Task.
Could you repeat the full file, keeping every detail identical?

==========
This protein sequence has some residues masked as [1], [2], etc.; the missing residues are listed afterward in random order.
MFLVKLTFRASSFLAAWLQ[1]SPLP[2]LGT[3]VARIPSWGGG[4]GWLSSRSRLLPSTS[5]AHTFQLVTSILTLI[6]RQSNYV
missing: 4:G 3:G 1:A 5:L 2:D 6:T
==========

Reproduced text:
This protein sequence has some residues masked as [1], [2], etc.; the missing residues are listed afterward in random order.
MFLVKLTFRASSFLAAWLQ[1]SPLP[2]LGT[3]VARIPSWGGG[4]GWLSSRSRLLPSTS[5]AHTFQLVTSILTLI[6]RQSNYV
missing: 4:G 3:G 1:A 5:L 2:D 6:T